Understanding choice is one of the most empowering things a writer can do. It will help you stop and, before you say Yes, look more carefully into any opportunity that presents itself – whether that’s a writing-related job, a publishing deal or an event to promote your work. It will guide you to discriminate between the opportunities that most support your practice and those that don’t. More importantly, it will allow you to say No to opportunities that at any given moment cost you, or your writing, more than they give.
Currencies & Trade-off’s
In the world we live in, there’s often so much emphasis on money that it’s easy to forget other currencies which are part of the writing life. As a writer, in making your work and building your practice, you usually spend not just money but two other currencies:
· Energy (creative, physical, emotional, intellectual)
In return you hope to be rewarded not just monetarily, but by some or all of the following: creative fulfilment, skills, experience & expertise, reputational currency (how the world sees you and your writing), status, prestige & visibility and audience/readers. This cluster can be loosely grouped into two camps which, when added to financial reward, gives three forms of payment:
Artists particularly can be exploited through non-financial currencies, usually by being offered opportunities which can turn out to be very time- or energy-costly. A prominent member of Visual Arts Ireland has been quoted as saying: ‘if I get any more exposure, I’ll die of it.’ In acting circles there’s an unspoken rule that you should only do a job if it pays you in at least two of either money, exposure or experience.
When it comes to being rewarded for your own writing, the earlier you are in your professional career, the more likely you’ll be working for exposure and/or experience. The further along you are, the more likely you are to expect money – through royalties, sales of subsidiary rights, commission fees and so on – to be part of the pay-off. Given the amount of time you will voluntarily put into your own writing, you should only accept writing-related opportunities from other sources (e.g., teaching, readings, reviews) that include money as part of the deal. Unless, of course you are completely inexperienced in the line of work you are being offered and wish to pursue that opportunity as a form of training.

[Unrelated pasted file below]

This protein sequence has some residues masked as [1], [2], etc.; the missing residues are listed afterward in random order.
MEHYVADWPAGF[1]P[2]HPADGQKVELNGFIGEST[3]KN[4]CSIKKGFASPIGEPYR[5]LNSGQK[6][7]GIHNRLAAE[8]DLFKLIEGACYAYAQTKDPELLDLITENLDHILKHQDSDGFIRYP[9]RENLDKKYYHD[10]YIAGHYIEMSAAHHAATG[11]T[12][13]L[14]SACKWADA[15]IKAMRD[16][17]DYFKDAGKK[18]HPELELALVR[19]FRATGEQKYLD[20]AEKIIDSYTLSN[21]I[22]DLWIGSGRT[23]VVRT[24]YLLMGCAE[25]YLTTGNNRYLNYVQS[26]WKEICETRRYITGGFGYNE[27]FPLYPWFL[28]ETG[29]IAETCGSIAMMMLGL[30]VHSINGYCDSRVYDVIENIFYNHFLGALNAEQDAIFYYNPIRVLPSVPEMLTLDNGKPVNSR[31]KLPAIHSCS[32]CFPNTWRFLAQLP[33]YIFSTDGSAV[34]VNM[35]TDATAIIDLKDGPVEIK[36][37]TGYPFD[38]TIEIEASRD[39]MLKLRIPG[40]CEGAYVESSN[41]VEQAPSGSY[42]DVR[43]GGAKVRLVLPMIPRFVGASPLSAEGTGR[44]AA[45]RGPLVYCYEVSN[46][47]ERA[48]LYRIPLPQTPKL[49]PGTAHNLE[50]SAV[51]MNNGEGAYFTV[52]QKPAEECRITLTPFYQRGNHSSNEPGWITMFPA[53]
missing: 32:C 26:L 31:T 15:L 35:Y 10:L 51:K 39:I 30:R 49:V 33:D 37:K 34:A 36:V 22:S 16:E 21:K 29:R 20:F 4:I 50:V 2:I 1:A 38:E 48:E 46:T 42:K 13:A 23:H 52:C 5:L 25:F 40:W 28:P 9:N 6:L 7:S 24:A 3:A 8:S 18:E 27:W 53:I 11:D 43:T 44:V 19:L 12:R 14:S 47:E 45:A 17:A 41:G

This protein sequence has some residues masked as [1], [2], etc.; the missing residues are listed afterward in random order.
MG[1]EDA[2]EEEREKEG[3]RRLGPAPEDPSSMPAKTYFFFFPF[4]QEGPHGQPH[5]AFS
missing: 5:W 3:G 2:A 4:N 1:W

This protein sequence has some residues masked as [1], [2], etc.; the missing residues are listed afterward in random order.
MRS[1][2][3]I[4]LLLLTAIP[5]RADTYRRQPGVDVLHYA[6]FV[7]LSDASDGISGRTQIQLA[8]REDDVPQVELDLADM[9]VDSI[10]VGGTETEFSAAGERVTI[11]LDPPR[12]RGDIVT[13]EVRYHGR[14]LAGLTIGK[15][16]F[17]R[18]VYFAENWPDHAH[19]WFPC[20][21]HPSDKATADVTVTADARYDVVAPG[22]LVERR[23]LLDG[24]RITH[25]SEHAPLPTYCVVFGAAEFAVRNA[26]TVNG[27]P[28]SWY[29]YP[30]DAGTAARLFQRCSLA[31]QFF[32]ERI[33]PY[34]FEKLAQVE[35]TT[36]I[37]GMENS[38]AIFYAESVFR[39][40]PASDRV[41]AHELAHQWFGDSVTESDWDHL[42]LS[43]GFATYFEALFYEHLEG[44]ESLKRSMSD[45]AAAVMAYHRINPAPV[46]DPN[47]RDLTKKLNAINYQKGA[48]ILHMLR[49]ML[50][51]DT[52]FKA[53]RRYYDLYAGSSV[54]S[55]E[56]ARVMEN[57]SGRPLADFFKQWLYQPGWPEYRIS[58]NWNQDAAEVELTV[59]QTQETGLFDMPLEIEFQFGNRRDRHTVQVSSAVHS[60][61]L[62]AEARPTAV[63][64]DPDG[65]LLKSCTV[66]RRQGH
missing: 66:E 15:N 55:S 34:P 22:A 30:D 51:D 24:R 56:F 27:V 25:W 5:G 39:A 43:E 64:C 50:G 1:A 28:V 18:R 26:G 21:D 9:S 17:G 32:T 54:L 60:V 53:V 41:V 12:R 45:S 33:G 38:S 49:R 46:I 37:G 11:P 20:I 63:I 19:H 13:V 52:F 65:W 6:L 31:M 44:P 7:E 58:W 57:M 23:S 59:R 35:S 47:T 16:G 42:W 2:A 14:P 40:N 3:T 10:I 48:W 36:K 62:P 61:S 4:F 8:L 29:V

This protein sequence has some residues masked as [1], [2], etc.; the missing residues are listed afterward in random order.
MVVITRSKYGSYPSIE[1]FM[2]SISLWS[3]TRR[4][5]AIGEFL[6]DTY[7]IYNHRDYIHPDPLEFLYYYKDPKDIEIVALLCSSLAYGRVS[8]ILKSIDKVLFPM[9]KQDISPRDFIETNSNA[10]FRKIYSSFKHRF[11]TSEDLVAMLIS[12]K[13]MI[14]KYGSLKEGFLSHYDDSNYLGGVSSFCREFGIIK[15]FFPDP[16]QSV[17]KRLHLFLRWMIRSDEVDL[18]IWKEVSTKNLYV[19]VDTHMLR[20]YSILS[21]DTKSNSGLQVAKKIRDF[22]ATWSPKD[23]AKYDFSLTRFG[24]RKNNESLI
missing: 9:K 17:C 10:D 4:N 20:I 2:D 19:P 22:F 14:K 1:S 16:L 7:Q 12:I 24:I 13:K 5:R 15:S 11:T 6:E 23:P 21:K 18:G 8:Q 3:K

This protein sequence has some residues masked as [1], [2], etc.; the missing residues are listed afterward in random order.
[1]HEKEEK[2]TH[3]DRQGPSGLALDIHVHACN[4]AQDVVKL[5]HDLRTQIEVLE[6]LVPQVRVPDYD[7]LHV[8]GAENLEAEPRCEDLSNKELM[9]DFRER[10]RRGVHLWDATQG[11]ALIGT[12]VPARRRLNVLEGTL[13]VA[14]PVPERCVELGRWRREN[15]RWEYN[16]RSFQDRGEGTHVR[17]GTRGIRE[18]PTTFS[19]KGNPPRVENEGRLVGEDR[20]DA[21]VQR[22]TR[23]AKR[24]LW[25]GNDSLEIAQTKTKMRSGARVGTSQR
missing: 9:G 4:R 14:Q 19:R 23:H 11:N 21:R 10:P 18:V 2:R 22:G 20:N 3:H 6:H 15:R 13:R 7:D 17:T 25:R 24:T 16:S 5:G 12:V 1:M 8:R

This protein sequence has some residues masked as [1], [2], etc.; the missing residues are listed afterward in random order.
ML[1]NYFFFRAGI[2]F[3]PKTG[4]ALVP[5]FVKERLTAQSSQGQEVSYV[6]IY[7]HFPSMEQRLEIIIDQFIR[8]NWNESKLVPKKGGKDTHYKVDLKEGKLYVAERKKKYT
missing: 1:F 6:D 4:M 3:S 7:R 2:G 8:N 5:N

If you know where you stand professionally, you can be clearer about your expectations and this can help you negotiate more powerfully when it comes to opportunities. But this begs another question: how can you identify what your professional status as a writer is?
There’s a certain haziness in the world at large about professional creative practice. This is informed by, and can give rise to, value judgements on artists – both by people who aren’t artists, and by artists themselves. For example:
- you’re doing it because you love it
- sure you don’t need money
- it’s not really a profession, is it?
- it’s a vocation
- everyone can be an artist
Let’s get something straight here. While every human being has the right and the ability to be creative, not everyone can become a practising professional artist. One of the reasons for the haziness around professional arts practice is because unlike other professions, virtually all artists – writers included – start off as amateurs, something that brain surgeons never do. At this stage, yes, you’re writing because you love it or you’re curious or you need to express yourself.